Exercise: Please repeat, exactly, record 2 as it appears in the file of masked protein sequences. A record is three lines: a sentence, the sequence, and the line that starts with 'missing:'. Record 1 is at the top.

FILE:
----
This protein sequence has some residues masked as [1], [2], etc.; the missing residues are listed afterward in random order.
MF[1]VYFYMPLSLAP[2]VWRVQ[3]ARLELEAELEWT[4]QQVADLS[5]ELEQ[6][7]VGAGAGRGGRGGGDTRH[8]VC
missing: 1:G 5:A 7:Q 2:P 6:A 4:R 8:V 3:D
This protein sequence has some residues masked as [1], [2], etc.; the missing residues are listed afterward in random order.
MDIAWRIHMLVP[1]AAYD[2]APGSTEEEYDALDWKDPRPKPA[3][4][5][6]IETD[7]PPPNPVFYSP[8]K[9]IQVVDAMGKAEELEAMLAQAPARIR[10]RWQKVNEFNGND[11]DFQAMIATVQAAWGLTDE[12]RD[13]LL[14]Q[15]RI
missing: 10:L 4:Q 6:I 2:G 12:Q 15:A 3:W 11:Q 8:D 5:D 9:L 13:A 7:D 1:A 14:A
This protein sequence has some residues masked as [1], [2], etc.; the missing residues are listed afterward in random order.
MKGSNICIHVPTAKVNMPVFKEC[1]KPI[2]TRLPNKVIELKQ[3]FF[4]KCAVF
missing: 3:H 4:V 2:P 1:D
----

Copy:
This protein sequence has some residues masked as [1], [2], etc.; the missing residues are listed afterward in random order.
MDIAWRIHMLVP[1]AAYD[2]APGSTEEEYDALDWKDPRPKPA[3][4][5][6]IETD[7]PPPNPVFYSP[8]K[9]IQVVDAMGKAEELEAMLAQAPARIR[10]RWQKVNEFNGND[11]DFQAMIATVQAAWGLTDE[12]RD[13]LL[14]Q[15]RI
missing: 10:L 4:Q 6:I 2:G 12:Q 15:A 3:W 11:Q 8:D 5:D 9:L 13:A 7:D 1:A 14:A